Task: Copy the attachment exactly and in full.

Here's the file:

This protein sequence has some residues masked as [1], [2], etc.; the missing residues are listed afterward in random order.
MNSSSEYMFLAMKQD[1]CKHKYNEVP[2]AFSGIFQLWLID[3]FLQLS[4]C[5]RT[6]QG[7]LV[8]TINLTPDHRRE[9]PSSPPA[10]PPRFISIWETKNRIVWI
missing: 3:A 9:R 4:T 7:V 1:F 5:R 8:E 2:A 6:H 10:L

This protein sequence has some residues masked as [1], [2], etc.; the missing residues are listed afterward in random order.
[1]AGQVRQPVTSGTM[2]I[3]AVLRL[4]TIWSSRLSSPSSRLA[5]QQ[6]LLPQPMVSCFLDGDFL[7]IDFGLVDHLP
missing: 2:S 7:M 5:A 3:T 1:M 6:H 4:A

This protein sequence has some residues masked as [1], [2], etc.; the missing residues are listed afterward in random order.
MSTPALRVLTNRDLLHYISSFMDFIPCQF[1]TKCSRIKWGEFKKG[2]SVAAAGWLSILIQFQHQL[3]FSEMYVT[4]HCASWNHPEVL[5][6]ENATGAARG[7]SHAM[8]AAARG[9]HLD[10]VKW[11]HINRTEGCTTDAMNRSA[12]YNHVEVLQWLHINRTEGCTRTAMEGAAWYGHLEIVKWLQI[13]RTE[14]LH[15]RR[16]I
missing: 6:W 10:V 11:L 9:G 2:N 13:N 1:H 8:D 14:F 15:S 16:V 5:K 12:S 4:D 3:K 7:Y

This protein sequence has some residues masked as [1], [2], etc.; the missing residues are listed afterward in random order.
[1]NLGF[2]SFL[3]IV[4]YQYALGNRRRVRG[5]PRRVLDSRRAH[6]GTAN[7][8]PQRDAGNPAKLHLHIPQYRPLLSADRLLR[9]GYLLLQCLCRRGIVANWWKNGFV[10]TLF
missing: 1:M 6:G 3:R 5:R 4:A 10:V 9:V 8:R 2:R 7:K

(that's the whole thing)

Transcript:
This protein sequence has some residues masked as [1], [2], etc.; the missing residues are listed afterward in random order.
MNSSSEYMFLAMKQD[1]CKHKYNEVP[2]AFSGIFQLWLID[3]FLQLS[4]C[5]RT[6]QG[7]LV[8]TINLTPDHRRE[9]PSSPPA[10]PPRFISIWETKNRIVWI
missing: 3:A 9:R 4:T 7:V 1:F 5:R 8:E 2:A 6:H 10:L

This protein sequence has some residues masked as [1], [2], etc.; the missing residues are listed afterward in random order.
[1]AGQVRQPVTSGTM[2]I[3]AVLRL[4]TIWSSRLSSPSSRLA[5]QQ[6]LLPQPMVSCFLDGDFL[7]IDFGLVDHLP
missing: 2:S 7:M 5:A 3:T 1:M 6:H 4:A

This protein sequence has some residues masked as [1], [2], etc.; the missing residues are listed afterward in random order.
MSTPALRVLTNRDLLHYISSFMDFIPCQF[1]TKCSRIKWGEFKKG[2]SVAAAGWLSILIQFQHQL[3]FSEMYVT[4]HCASWNHPEVL[5][6]ENATGAARG[7]SHAM[8]AAARG[9]HLD[10]VKW[11]HINRTEGCTTDAMNRSA[12]YNHVEVLQWLHINRTEGCTRTAMEGAAWYGHLEIVKWLQI[13]RTE[14]LH[15]RR[16]I
missing: 6:W 10:V 11:L 9:G 2:N 13:N 1:H 8:D 14:F 15:S 16:V 5:K 12:S 4:D 3:K 7:Y

This protein sequence has some residues masked as [1], [2], etc.; the missing residues are listed afterward in random order.
[1]NLGF[2]SFL[3]IV[4]YQYALGNRRRVRG[5]PRRVLDSRRAH[6]GTAN[7][8]PQRDAGNPAKLHLHIPQYRPLLSADRLLR[9]GYLLLQCLCRRGIVANWWKNGFV[10]TLF
missing: 1:M 6:G 3:R 5:R 4:A 10:V 9:V 8:R 2:R 7:K